Friday, 24 October 2014
Last updated 3 hours ago
Jun 6 2007 | 11:18am ET
Toronto-based Kings Crossing Capital last month added a short-term energy program and a long-term diversified futures program to its multi-strategy platform. The GTAA Program began trading last September with a currency program and was seeded with a US$100 million commitment from an unidentified currency fund of funds.
The short-term energy program trades natural gas, crude, sugar and corn futures, has an average holding period of less than four days, according to founder Richard Whelan. The program was funded with US$2 million by a large commodities fund of funds.
The long-term strategy was a product that the firm acquired from Mohammed Gharbawi, a former Abu Dhabi Investment Authority fund of funds manager. Gharbawi will “continue to contribute to the research activities” of the firm.
The long-term futures fund trades 25 products in currencies, equities, commodities and bonds, and has an average holding period of 60 days. “The product is very complementary to the programs we run in-house as it applies to a multi-strat portfolio,” said Whelan, adding that his goal is to build his firm into a “quantitative-based house.”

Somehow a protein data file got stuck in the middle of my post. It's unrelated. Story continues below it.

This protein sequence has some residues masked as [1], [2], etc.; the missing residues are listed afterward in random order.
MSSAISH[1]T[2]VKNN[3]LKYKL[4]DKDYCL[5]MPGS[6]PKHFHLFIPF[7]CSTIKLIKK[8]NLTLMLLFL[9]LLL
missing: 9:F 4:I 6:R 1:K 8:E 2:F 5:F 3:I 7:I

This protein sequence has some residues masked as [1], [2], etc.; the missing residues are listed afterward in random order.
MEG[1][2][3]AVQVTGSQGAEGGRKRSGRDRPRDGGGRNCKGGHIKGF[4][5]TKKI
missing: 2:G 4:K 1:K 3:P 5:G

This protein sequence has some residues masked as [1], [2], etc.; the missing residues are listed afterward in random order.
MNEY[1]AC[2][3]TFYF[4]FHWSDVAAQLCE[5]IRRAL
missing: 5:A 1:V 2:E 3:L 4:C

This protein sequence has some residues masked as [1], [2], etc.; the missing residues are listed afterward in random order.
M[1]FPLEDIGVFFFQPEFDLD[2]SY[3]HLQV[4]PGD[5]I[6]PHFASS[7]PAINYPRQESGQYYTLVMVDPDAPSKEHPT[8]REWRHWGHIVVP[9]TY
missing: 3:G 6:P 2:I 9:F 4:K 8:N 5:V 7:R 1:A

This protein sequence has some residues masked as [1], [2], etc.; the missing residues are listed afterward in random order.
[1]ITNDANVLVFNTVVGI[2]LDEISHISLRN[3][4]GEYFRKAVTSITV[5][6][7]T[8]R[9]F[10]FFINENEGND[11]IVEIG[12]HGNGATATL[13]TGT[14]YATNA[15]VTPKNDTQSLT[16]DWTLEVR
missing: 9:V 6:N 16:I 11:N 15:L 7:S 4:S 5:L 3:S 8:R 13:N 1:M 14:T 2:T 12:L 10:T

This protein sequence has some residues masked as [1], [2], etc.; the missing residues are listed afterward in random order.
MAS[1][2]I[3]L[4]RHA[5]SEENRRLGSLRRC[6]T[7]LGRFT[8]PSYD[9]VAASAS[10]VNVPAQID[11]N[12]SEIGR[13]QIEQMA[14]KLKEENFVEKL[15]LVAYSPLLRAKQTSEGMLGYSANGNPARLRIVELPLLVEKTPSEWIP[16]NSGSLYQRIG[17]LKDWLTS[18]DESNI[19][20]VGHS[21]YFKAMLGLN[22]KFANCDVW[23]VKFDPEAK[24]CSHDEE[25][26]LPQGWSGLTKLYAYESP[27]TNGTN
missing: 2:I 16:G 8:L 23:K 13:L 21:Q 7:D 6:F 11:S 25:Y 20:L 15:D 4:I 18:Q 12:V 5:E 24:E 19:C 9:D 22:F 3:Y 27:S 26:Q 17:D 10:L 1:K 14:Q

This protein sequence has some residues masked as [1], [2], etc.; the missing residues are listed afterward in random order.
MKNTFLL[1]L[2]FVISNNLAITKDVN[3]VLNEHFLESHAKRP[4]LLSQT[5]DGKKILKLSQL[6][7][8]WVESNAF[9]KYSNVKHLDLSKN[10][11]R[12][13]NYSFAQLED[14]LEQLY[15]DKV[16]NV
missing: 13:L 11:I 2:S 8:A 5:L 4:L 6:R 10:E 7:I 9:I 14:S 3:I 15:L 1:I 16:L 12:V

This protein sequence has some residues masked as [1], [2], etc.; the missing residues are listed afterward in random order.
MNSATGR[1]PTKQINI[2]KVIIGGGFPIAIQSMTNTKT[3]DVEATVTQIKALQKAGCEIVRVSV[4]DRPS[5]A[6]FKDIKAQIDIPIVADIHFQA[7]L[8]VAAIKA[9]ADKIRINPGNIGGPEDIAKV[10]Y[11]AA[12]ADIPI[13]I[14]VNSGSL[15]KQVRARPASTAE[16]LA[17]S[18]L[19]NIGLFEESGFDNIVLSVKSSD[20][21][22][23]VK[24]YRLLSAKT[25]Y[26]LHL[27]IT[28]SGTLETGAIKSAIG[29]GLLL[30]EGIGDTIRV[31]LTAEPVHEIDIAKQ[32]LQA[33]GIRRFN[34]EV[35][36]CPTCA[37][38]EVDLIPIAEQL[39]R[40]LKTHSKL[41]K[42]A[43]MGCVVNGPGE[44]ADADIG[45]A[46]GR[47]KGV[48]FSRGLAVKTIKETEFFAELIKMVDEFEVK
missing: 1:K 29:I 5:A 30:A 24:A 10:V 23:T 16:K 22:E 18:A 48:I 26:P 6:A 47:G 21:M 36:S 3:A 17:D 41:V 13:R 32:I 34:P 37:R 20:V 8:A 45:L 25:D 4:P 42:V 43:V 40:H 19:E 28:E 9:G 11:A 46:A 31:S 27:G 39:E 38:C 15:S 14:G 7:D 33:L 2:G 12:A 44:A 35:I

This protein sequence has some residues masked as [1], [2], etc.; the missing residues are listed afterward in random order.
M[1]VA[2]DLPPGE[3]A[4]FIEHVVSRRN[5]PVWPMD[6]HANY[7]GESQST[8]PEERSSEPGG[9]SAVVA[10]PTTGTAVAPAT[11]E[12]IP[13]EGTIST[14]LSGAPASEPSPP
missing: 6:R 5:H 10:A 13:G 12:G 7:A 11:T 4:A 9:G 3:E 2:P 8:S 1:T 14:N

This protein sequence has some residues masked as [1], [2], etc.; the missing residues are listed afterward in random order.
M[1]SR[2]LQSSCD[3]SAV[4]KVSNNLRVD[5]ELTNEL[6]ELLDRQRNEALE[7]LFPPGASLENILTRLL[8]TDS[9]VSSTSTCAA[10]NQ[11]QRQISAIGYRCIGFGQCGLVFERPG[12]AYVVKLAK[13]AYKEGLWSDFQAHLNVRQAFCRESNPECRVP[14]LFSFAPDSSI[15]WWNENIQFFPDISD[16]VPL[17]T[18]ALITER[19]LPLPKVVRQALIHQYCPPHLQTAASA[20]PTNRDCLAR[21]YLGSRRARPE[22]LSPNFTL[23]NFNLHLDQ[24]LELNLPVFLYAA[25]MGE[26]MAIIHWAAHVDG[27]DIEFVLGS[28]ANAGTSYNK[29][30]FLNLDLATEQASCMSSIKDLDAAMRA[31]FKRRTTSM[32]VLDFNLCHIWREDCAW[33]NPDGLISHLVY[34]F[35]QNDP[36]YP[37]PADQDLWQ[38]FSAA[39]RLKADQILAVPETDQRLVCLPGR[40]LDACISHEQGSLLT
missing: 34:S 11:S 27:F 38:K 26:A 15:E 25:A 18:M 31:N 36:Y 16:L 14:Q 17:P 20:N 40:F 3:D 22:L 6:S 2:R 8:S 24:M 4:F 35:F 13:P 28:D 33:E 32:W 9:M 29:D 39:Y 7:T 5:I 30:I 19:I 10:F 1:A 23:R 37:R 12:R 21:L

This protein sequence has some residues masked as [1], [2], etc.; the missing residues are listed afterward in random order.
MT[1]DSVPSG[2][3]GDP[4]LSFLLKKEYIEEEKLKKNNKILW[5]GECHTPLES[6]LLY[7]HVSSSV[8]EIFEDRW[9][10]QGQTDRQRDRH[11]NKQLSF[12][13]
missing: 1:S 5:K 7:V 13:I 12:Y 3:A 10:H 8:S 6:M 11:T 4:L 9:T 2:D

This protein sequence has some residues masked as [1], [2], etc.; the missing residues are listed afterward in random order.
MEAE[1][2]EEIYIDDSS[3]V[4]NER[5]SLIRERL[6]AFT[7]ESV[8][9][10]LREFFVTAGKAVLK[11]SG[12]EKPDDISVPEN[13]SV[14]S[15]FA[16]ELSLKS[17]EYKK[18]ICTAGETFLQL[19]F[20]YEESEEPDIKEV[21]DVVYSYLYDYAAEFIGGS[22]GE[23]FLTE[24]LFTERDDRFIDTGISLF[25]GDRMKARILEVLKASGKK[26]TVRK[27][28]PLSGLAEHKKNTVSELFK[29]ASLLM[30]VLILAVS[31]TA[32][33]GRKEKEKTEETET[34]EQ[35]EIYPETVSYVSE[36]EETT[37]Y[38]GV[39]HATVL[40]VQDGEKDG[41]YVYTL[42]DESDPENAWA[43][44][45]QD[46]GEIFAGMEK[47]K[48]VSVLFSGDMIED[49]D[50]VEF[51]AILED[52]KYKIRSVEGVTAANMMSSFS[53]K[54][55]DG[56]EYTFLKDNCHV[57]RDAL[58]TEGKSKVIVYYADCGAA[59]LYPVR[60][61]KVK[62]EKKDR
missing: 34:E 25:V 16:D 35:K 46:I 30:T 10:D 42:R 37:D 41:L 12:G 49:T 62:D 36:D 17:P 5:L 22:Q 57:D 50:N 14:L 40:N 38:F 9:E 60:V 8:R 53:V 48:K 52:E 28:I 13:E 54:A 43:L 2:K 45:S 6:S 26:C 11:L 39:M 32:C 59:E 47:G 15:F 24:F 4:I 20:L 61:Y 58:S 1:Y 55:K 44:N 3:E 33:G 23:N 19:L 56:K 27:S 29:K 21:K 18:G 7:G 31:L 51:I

Going forward, Whelan also said that the firm will be adding equity-based long/short strategies to the platform within the next 18-24 months. In addition, he is expecting new inflows into the US$70 million platform at the end of this month, ramping its asset base to “well above US$100 million.”
Sep 22 2014 | 4:15pm ET
"I tell people that everybody likes good news and so if you have good performance that’s wonderful,” explains Mike McKitish of Peddie School's endowment, “but it’s the people that want to talk about the bad news or where they drifted and how they came back and how they stayed to their discipline…” that he wants to hear from. Read more…
Most traders agree that proper risk management is the key to successful trading. However, many traders depend on the deeply flawed measure of standard deviation as a benchmark of risk. Here we put it ...